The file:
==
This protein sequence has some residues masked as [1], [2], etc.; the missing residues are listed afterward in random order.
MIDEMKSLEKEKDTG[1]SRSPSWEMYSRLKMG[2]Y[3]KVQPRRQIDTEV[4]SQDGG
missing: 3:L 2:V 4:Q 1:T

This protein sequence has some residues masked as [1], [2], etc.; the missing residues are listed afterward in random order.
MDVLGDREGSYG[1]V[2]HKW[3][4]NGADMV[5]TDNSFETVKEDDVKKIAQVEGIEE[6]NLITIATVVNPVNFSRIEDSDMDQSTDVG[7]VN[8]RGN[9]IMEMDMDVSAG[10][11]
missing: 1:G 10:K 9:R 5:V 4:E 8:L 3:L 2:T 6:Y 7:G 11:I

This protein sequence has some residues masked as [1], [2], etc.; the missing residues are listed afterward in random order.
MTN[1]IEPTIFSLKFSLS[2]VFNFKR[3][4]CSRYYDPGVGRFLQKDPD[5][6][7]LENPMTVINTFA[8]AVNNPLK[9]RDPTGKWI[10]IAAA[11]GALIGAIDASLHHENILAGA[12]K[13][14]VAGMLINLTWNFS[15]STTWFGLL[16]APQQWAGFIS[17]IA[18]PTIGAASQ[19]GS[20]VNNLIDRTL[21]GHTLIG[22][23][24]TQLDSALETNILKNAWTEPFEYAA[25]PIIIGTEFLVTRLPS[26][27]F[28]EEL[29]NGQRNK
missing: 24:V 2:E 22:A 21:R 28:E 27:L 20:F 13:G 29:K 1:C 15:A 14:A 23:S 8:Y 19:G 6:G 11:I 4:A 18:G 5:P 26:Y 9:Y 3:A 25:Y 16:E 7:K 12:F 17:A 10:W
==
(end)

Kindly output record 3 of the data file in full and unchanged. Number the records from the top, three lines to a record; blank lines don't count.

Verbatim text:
This protein sequence has some residues masked as [1], [2], etc.; the missing residues are listed afterward in random order.
MTN[1]IEPTIFSLKFSLS[2]VFNFKR[3][4]CSRYYDPGVGRFLQKDPD[5][6][7]LENPMTVINTFA[8]AVNNPLK[9]RDPTGKWI[10]IAAA[11]GALIGAIDASLHHENILAGA[12]K[13][14]VAGMLINLTWNFS[15]STTWFGLL[16]APQQWAGFIS[17]IA[18]PTIGAASQ[19]GS[20]VNNLIDRTL[21]GHTLIG[22][23][24]TQLDSALETNILKNAWTEPFEYAA[25]PIIIGTEFLVTRLPS[26][27]F[28]EEL[29]NGQRNK
missing: 24:V 2:E 22:A 21:R 28:E 27:L 20:F 13:G 29:K 1:C 15:A 14:A 23:S 8:Y 19:G 6:G 11:I 4:A 18:G 5:P 26:Y 9:Y 3:A 25:Y 16:E 7:K 12:F 17:A 10:W